Where are you?
It’s important to know what industry you operate in. Do you sell marketing automation software? Perhaps you specialize in enterprise resource planning (ERP) software. Digital marketing software is a broad topic, but if you offer marketing automation, you can take advantage of a more focused market.
The more specific you can get with identifying your niche, the more accurate your benchmark will be.
Who else is there?
Now that you know your category, it’s much easier to determine who is there with you, i.e., your competition.
It’s important to note not just who they are, but all of the tools and tactics they’re using to get their results, which includes any and all channels. Remember that average B2B conversion rates differ by channel. Different consumers prefer different channels at different times. So pay attention to who is buying — and when.
How well does your business perform?
For information on your competitors and their conversion rates to be effective, you need to record your company’s data as well. Without it, you won’t be able to make comparisons and strategic adjustments to your lead nurturing.
First, figure out which metrics you want to observe. For our example, let’s look at conversion rates from leads to sales.
In your own plan, try to find where there might be gaps or weaknesses. What tools or channels aren’t you using? How frequently do you engage your buyers there? Is your ad copy effective? How do you market yourself?
Collecting all of this data is vital before you move on to the main set of your benchmarking workout: understanding your competitors’ conversion rates.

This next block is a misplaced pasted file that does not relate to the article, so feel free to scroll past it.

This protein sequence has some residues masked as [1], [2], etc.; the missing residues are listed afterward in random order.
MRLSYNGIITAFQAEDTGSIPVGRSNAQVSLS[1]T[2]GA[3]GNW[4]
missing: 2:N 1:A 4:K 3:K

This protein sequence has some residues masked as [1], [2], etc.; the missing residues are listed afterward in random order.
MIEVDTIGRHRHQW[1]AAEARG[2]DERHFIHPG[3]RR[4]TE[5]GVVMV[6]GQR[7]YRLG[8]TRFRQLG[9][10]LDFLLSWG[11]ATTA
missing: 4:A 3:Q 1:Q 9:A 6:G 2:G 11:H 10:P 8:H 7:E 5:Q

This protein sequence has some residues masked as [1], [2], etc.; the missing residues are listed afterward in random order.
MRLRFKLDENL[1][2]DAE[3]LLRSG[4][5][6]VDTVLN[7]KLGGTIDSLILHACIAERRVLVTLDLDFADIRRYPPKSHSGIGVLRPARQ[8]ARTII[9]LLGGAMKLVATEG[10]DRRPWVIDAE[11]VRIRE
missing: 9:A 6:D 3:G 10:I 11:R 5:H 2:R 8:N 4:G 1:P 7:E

Scope out the competition: How to approach your research
Before we go into what you should observe in your competition, let’s review the different ways you can collect relevant data.
Much like someone at the gym would be unreceptive to your studying their every move, so too are most businesses unreceptive to you conducting unsolicited deep-dive research on them.
While you can’t expect your competition to answer such questions directly, you can find out what you need on your own. Here are a few ways to do that:
Do a walk-through. There’s a finite amount of information on your competitors online, including employee salary and accomplishment information. While that isn’t a lot to go on, online research/information can offer a cursory understanding of how your competitors perform in terms of conversions and their overall profit margins.
Find a friend. Local trade associations are invaluable in helping you identify an appropriate benchmarking partner. Having only one partner limits the data you can collect but gives you a specific scope in terms of measuring your own comparative success. You can also select a partner based on the metrics most important to your business.
Use online workout tutorials. A number of free tools will provide insight into your competitors. Retail amplification tools provide reports comparing your business with other small and midsize businesses (SMBs). You can pay for premium services or invest in industry analyst reports for a more cohesive service. It’s worth noting that these services can be expensive.